Across the Raw Fruit series of beat tapes, Ras G turns his patented “ghetto sci-fi” sound up to 11. The dub-drenched bass alone is enough to make most subwoofers quake in fear. Every track on the series’ fourth installment is stuffed almost to bursting with soul and R&B samples, chopped-up vocals, and thick drums. Warm, vibrant, and explosive, Raw Fruit Vol. 4 is Ras at his most joyful and uncompromising.
Rather than a sound system rattler or a series of interdimensional experiments, My Kinda Blues is a delicate slow-roll through the jazz crates. Ras’s trademark bone-crushing bass either takes a back seat to fleeting jazz samples or disappears entirely, making way for a simple beauty. The breathtaking interplay of sample and drums on “Track 9” or the way “Track 11” builds an entire immersive world in no more than 28 seconds, prove Ras was just as adept at subtlety as he was at blowing minds (and speakers) with sheer force.
Without knowledge of the concept behind it, Stargate Music is, on the surface, already an engrossing blend of experimental electronic music and hip-hop. But listen to the record knowing that it’s dedicated to the life-creating power of the womb—which Ras referred to as “The Stargate from which beings emanate life on this planet”—and it becomes so much more than that. Every sound feels specifically crafted to serve its life-cycle storyline, with digital gurgles evoking amniotic fluid on “Water Broken (Opening of the Stargate)” and throbs of bass that squeeze the contractions on “The Arrival.” That Ras executes Stargate Music’s heady theme so well is a testament to his artistic vision, but that he’s able to do so while at the same time delivering some of the most gorgeous tracks in his entire catalog is nothing short of genius.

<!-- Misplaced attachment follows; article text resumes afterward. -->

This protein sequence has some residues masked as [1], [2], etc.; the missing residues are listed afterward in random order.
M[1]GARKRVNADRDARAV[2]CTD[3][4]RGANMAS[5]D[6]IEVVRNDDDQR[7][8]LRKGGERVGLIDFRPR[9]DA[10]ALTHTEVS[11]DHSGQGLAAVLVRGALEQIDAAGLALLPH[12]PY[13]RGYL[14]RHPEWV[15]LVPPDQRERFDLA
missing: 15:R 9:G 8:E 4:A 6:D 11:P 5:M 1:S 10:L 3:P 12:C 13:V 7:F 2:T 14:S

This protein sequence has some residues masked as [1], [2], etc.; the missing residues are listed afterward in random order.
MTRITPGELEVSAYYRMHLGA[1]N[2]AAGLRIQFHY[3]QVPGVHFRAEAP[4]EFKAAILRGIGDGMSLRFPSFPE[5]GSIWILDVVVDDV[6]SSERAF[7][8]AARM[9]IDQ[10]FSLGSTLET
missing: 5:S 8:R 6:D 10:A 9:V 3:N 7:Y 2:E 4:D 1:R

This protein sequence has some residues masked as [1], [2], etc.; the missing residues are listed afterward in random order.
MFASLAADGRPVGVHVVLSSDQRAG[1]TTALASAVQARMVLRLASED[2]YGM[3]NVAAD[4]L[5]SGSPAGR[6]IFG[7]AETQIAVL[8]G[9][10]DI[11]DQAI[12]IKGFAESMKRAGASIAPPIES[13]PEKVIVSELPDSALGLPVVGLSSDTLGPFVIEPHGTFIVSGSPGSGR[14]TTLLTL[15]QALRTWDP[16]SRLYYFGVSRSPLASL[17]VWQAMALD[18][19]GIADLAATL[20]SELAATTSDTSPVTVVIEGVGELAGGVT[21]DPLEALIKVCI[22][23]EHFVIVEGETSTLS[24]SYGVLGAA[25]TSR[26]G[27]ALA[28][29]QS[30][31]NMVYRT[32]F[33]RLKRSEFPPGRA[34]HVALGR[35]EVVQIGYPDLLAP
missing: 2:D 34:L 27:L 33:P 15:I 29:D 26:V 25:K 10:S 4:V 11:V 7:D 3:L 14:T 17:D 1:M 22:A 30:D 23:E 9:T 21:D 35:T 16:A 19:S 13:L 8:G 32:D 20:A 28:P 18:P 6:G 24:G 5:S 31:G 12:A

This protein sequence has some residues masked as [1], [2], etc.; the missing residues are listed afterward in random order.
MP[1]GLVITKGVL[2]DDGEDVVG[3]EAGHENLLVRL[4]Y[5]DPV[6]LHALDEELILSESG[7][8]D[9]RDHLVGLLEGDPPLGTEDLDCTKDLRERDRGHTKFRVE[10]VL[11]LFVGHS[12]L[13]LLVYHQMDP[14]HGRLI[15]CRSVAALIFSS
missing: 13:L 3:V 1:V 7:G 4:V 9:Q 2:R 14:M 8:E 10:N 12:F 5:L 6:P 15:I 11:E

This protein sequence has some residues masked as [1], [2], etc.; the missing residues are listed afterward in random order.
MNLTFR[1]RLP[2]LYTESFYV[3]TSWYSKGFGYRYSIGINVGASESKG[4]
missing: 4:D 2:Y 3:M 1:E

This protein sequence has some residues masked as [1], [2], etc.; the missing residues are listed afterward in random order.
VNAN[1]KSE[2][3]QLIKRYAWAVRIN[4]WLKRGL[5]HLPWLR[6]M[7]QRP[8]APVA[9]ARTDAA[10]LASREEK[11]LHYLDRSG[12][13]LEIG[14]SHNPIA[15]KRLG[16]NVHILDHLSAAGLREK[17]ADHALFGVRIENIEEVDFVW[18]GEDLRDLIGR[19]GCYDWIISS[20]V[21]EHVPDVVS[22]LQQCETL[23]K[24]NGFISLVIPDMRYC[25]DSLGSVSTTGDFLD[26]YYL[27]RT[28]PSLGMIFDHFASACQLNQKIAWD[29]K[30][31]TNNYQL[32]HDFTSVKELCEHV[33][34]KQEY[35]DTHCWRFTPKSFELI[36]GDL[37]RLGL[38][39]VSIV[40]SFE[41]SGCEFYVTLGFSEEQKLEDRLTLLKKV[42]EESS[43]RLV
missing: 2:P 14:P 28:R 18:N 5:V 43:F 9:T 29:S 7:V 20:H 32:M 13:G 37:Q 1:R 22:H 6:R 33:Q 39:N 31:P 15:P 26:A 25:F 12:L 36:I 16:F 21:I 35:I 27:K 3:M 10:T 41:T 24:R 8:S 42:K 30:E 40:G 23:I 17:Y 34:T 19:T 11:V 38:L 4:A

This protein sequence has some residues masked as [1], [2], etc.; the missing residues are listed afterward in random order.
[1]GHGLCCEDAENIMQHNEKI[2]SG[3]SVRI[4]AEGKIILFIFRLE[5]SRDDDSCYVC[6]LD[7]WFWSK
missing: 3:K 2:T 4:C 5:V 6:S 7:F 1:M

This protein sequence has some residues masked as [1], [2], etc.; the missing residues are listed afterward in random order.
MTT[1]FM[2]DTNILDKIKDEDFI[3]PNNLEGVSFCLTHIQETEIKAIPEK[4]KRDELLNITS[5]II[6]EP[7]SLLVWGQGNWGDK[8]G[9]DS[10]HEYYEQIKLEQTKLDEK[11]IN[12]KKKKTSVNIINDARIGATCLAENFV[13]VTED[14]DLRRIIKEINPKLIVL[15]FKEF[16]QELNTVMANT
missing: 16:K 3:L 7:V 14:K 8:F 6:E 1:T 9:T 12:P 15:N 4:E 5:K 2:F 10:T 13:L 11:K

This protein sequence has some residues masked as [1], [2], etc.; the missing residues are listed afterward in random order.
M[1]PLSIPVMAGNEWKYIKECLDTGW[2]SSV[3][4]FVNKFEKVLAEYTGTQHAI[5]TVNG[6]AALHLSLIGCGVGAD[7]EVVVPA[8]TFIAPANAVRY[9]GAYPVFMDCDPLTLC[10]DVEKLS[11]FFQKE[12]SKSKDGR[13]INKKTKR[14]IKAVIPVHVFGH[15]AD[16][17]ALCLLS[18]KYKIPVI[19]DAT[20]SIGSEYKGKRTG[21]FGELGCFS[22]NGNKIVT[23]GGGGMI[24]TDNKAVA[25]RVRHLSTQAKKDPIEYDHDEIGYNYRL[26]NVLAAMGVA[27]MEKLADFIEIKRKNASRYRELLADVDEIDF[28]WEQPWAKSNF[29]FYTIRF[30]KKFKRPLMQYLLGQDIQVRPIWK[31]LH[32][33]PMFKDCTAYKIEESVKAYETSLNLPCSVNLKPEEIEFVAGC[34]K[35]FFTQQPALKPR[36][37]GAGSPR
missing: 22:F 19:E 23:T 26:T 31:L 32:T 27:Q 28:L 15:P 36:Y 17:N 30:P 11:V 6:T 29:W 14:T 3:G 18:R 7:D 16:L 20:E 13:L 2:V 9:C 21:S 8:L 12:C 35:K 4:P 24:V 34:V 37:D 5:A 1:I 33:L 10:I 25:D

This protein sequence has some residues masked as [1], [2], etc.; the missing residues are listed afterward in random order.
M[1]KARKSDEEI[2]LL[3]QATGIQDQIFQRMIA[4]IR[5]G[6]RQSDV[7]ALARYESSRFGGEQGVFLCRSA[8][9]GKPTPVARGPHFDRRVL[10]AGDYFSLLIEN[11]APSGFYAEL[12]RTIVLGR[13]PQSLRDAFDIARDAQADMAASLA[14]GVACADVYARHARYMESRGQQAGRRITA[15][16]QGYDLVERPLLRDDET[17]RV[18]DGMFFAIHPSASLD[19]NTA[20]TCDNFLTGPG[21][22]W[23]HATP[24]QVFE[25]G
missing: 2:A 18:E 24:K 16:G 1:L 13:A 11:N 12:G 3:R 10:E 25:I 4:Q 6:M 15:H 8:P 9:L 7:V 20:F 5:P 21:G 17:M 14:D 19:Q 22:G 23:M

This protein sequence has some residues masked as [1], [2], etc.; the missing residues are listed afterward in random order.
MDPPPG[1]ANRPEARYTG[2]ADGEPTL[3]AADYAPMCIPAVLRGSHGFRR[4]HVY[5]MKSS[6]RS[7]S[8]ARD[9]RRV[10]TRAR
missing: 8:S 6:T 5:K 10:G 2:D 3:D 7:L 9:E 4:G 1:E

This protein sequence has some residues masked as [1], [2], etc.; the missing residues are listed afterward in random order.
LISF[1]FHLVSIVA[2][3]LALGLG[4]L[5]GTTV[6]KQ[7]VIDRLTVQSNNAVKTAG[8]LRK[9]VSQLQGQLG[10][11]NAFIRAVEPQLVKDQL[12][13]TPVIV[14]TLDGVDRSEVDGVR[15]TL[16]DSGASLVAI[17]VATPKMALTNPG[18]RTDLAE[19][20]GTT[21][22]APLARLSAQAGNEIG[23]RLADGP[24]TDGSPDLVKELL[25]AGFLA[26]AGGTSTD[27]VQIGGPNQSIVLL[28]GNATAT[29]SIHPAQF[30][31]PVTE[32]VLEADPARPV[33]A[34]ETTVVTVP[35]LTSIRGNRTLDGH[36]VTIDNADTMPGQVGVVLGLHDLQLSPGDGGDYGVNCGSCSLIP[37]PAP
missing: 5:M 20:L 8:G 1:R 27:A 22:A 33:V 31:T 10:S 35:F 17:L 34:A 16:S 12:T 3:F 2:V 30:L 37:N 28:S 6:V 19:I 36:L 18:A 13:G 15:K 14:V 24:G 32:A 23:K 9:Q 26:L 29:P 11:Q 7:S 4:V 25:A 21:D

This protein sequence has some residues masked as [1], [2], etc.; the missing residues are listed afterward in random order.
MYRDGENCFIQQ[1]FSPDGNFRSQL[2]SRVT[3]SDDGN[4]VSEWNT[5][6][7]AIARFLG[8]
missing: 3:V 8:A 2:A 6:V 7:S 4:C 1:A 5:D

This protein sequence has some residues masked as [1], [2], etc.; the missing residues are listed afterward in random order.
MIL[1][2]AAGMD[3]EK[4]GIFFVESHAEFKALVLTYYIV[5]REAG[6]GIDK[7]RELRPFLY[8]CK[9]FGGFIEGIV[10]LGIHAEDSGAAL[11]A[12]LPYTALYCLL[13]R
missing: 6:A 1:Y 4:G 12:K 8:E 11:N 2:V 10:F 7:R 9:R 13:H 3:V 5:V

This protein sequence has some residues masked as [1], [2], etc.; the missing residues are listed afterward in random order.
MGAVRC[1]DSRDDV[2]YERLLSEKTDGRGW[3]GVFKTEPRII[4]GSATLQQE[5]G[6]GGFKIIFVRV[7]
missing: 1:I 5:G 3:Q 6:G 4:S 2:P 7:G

5 Chuckles: In The Wrld is a blunted-out tour through Ras G’s native Los Angeles, with rapper The Koreatown Oddity acting as shroom-gobbling guide and Ras driving the L.A. underground’s answer to the tie-dye school bus of Electric Kool-Aid Acid Test fame. Flowing seamlessly from track to track as it takes listeners from the Spacebase to Low End Theory to Disneyland to the beach to the local taco spot and back again, 5 Chuckles features a who’s who of local rap talent and some of the juiciest beats Ras ever produced.
At the beginning of the track “Auntie Margurite,” a sample proclaims: “When I sit down and listen to something, I’m like, man, let me hear something cool / Something that’s not gonna really just blow my mind hella.” As Baker’s Dozen’s simple, stripped-down beats play on, it’s hard not to think of those words as the controlling idea behind the entire album. Instead of seeking to dazzle with genre blending, experimentalism, or the cosmic power of bass, Ras steps back and lets the samples do the talking. Much closer to an aesthetic influenced by J Dilla than by Sun Ra, the resulting beats don’t attempt to “blow minds hella.” But, thanks to Ras’s artful arrangement of samples, they are definitively, unquestionably “something cool.”